Inherited racial disadvantage, more than poverty, explains why generations of African Americans have not reached economic parity with whites.
It’s 1880. The Civil War ended 15 years ago. Three years ago, federal troops withdrew from the South. Now, children of black and white workers of similar economic standing are able to climb up the economic ladder at the same pace. So by the start of the next decade, the median black worker earns more than around 30 percent of the nation’s labor force.
Of course, that scenario isn’t real. It’s a counterfactual from a new working paper published in the National Bureau for Economic Research, by historian William J. Collins and economist Marianne H. Wanamaker. In reality, black workers reached that 30th percentile milestone a full 100 years later, in 2000.
In the paper, Collins and Wanamaker set out to understand the mechanisms that drive a wedge between the incomes of blacks and whites from one generation to the next. Their big finding is this: Between 1880 and 2010, whites showed much higher rates of upward mobility than blacks—even if their parents started from the same economic position. “There is a specific penalty for black people, which is independent of whatever income their fathers earn,” Wanamaker tells CityLab. “And that has been constant over 100 years.”
History provides some evidence of what happened in this span of time. After the Civil War, the promise of land as compensation to former slaves never panned out. Freed slaves continued to work on farms, primarily in the South, that they did not own and under terrible conditions. Those who did own land often had it taken from them through deception and violence.
In 1870, before the federal troops withdrew, black per capita income was just 28 percent of white income. After Reconstruction, Southern whites retook political control, establishing Jim Crow segregation. Then, in the 20th century, even the African Americans who migrated North faced government-approved barriers to housing and schools in good neighborhoods.
In the decade after the Civil Rights Act was passed, the black-white earnings gap decreased—but the momentum didn’t last. By the 1980s, the gap started to widen again. By 2010, blacks earned just 68 percent of what whites do.
To quantify exactly how all of this drove apart the fortunes of blacks and whites, the researchers focused on economic mobility—the movement up or down the income distribution from one generation to the next. They compiled the occupations of one set of father-son pairs in the 1880 and 1900 Census, and another set in the 1910 and 1930. For the post-1930 period, they used more recent government data. (There’s no single dataset that goes back all the way.) Based on their occupations, the researchers assigned the father-son pairs average incomes. Then, they analyzed what the father’s position in the income distribution meant for the son’s economic future.
The results were striking. In their 1880-1930 datasets, they found that the children from the least well-off white families fared better than those from the richest black families. And this trend continued well into the 20th century. In 1973—10 years after the Civil Rights Act was passed—the white-black mobility gap remained the same as it was in 1900. Via the paper:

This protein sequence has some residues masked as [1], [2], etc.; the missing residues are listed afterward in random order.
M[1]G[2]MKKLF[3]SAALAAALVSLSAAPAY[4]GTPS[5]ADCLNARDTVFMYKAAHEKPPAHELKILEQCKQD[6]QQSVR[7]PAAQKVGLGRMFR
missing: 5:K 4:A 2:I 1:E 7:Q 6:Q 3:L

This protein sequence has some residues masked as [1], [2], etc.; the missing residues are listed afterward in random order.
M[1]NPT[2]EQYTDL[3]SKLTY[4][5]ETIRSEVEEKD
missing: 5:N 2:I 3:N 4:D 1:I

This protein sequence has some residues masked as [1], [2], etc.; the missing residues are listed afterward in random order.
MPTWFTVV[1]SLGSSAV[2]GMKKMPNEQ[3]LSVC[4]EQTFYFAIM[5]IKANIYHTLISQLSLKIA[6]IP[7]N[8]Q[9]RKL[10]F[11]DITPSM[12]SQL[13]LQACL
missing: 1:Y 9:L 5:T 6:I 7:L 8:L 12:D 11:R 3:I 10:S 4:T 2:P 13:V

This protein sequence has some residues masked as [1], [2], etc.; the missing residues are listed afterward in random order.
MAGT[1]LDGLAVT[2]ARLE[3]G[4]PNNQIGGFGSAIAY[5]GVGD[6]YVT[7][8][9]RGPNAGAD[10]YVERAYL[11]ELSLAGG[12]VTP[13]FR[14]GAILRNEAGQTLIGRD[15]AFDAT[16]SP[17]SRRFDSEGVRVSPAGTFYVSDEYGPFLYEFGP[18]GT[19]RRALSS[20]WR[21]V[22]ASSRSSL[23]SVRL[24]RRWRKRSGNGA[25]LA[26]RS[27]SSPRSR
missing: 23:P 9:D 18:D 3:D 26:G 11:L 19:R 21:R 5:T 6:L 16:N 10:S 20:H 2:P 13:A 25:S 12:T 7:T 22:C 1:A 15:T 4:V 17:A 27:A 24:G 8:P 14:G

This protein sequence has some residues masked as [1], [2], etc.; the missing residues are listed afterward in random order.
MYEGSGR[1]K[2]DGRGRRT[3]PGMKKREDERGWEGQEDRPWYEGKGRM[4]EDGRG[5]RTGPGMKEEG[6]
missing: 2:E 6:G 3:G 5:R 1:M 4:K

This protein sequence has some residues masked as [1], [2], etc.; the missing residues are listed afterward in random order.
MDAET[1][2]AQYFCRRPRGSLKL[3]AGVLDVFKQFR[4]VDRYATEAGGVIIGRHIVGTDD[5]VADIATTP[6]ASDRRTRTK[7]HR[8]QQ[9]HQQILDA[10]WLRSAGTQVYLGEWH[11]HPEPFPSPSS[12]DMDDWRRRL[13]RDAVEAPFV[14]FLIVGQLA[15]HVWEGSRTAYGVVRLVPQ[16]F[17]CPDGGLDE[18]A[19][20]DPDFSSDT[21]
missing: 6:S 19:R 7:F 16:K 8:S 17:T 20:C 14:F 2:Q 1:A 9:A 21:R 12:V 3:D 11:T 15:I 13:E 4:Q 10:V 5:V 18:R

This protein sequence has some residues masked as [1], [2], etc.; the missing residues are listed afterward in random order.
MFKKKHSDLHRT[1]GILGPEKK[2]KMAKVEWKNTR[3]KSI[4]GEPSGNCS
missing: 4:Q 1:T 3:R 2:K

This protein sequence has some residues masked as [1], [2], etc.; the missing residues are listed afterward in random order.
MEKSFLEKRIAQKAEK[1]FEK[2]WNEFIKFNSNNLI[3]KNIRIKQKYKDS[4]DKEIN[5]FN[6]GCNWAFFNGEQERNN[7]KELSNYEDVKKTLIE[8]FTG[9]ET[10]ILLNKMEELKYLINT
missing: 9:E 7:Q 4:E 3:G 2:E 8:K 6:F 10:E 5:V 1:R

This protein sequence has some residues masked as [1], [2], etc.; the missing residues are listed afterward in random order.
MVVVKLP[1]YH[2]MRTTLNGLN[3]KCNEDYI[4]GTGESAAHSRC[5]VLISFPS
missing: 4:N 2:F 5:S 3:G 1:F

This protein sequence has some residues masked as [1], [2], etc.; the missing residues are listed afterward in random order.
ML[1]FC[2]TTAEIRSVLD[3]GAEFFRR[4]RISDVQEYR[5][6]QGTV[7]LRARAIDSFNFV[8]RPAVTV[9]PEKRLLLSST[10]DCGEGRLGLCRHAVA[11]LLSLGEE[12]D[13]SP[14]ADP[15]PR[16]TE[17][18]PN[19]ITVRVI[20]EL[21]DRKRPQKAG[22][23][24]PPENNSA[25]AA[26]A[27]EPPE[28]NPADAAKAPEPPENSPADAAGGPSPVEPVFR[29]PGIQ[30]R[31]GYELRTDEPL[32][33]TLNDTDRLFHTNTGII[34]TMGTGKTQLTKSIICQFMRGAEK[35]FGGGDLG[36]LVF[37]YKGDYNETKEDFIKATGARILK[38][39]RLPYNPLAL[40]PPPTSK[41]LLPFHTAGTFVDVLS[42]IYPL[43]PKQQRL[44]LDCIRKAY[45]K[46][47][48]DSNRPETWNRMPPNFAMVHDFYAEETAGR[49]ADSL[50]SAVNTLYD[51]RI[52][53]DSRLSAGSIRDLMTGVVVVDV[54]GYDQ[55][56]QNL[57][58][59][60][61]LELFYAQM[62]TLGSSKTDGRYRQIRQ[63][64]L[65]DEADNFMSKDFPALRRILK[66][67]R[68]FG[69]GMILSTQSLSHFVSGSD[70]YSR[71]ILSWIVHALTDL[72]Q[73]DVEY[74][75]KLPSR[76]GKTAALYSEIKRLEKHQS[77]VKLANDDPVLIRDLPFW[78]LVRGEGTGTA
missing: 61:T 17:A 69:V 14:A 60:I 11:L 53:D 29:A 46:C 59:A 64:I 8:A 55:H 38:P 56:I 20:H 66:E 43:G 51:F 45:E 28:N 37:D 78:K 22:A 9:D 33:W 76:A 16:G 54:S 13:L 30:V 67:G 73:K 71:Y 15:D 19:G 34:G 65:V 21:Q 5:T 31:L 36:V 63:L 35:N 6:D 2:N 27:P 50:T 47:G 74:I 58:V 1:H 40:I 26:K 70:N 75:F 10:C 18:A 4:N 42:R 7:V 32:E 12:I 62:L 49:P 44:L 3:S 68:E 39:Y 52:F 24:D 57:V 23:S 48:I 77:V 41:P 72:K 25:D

Based on these data, we conclude that it was not only, or even primarily, poverty per se that limited the pace of blacks’ economic progress in the historical samples. Rather, our results indicate a sharp disadvantage for black sons relative to whites in the likelihood of escaping the bottom ranks of the income distribution.
According to the researchers, the parents’ education and location mattered, but did not fully explain the divergent mobility of their children. What did have some bearing was the differences in“human capital”—the skills and knowledge that a worker contributes in the labor market. But the source of that disparity leads us back to square one.
“If that’s a big piece of the puzzle … then the next question is, ‘Well, why is it the case that teenagers arrive into adulthood with such different levels of test scores?’,” Collins says. “In the paper, we don’t dig too deeply into that. But as economic historians, it’s not too hard to connect the dots from the prohibition on literacy during slavery, to 100 years of separate and unequal schooling, to high levels of residential segregation.”
What would it take to level the playing field? Improving the incomes of the parents will help, but only so much. So reparations cannot just be a check in the mailbox. What’s needed is comprehensive social, political, and economic effort to make sure that the disadvantages—inherited through slavery, and maintained through successive rounds of legal and under-the-table discrimination—are finally stamped out, and black children are able to advance at the same pace as white ones. “From a policy point of view, you can think of this as an investment in the kids,” Collins says.